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Hoffmann, R. A wiki for the life sciences where authorship matters. Nature Genetics (2008)

Programmed death-1 pathway limits central nervous system inflammation and neurologic deficits in murine experimental stroke.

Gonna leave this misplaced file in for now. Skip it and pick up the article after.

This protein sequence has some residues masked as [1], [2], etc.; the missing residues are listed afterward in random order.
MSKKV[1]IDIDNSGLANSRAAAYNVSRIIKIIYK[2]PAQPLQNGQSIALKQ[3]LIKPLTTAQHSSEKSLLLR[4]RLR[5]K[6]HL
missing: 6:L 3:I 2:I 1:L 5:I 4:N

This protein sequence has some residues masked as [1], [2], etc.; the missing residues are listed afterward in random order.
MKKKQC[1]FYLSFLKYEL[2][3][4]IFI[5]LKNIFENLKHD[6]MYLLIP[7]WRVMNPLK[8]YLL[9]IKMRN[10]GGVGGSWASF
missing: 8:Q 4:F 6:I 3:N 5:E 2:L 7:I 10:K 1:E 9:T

BACKGROUND AND PURPOSE: Evaluation of infarct volumes and infiltrating immune cell populations in mice after middle cerebral artery occlusion strongly implicates a mixture of both pathogenic and regulatory immune cell subsets that affect stroke outcome. Our goal was to evaluate the contribution of the well-described coinhibitory pathway, programmed death (PD)-1, to the development of middle cerebral artery occlusion. METHODS: Infarct volumes, functional outcomes, and effects on infiltrating immune cell populations were compared in wild-type C57BL/6 versus PD-1-deficient mice after 60 minutes middle cerebral artery occlusion and 96 hours reperfusion. RESULTS: The results clearly demonstrate a previously unrecognized activity of the PD-1 pathway to limit infarct volume, recruitment of inflammatory cells from the periphery, activation of macrophages and central nervous system microglia, and functional neurological deficits. These regulatory functions were associated with increased percentages of circulating PD-ligand-1 and PD-ligand-2 expressing CD19(+) B-cells in blood, the spleen, and central nervous system with the capacity to inhibit activation of inflammatory T-cells and central nervous system macrophages and microglial cells through upregulated PD-1. CONCLUSIONS: Our novel observations are the first to implicate PD-1 signaling as a major protective pathway for limiting central nervous system inflammation in middle cerebral artery occlusion. This inhibitory circuit would likely be pivotal in reducing stroke-associated Toll-like receptor-2- and Toll like receptor-4-mediated release of neurotoxic factors by activated central nervous system microglia.[1]


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